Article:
“Today, the private sector is the essential partner if we are to succeed in defeating the cyber threat,” John Boles, deputy assistant director, of the FBI’s Cyber Division told the House Committee on the Judiciary in March. “The private sector is a primary victim of cyber intrusions—and its networks contain the evidence of countless such attacks.”
Regulators have taken notice. New York Gov. Cuomo recently sent 308 letters, requests for information, to insurance companies to see the policies they have in place to protect themselves from cyber attacks.
FINRA, the Financial Industry Regulatory Authority, has taken action, repeatedly fining firms for data breaches, and not providing adequate cyber security. Pricewaterhouse Coopers’ Nocera says he’s an aware of an attack on an investment firm that manages 401Ks that generated maximum loan advances on all of the firm’s accounts. While the institution reimbursed the funds, it’s a significant inconvenience for clients — and not a strong vote of confidence in the institution. It’s no a shock that regulatory groups are putting online security as one of their highest priorities.
“FINRA expects cyber security to remain a regulatory focus for the foreseeable future,” Susan Axelrod, FINRA’s executive vice president for Regulatory Operations said at the PLI Seminar in October.
David Vs Goliath
Security, like any technology, is only as good as the people behind it. All of a company’s bells and whistles can break down from one individual’s simple mistake. On the flipside, individuals can also create a strong defense as well.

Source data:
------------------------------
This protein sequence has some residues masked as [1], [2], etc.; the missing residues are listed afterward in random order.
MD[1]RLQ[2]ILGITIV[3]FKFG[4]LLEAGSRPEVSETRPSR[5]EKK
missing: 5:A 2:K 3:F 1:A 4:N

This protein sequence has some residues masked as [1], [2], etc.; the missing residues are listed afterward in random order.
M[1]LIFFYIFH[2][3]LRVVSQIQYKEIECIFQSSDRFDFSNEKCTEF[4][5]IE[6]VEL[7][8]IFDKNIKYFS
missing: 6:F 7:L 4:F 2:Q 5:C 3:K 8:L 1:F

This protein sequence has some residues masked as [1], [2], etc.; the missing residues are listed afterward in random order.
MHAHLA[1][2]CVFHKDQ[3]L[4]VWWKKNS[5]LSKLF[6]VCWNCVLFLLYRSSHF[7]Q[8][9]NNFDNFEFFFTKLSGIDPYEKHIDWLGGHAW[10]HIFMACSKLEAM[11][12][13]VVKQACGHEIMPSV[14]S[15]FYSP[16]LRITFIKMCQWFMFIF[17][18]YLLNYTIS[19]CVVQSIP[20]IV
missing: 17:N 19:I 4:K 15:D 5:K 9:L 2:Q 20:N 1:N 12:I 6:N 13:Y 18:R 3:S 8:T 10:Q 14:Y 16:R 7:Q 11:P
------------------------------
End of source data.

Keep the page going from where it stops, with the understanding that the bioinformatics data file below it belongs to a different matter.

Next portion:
Betty Hedrick, a financial planner based in Mercer Island, WA., uses encryption and password protection when communicating with clients, including providing special code words that clients can use if they want to request statements or withdrawals by email. Plus the firm has set up strong firewalls and anti-virus procedures.
If anything is flagged by clients, or Hendrik receives an email from them that she knows they didn’t send, a protocol is initiated so that extra attention is placed on their activity.
Hedrick says that as a “two person shop, we know our clients and can just call them,” she says.“But we are strict about making sure we do it.”
Working with 1,300 households, Passaretti takes his responsibility to secure his clients data seriously as well. After 32 years of running his firm, one of his best tools is knowing their patterns of behavior — which can even help him find out of they’re getting hacked at home. And in the end, even with the security he has in place through his broker/dealer, he still uses a centuries-old strategy to sometimes ensure that the communication coming from his clients is really them.
“I look at security in the old-fashioned way,” he says. “My clients may want us to communicate with them electronically, and get frustrated with us. But sometimes, we need to hear their voice.”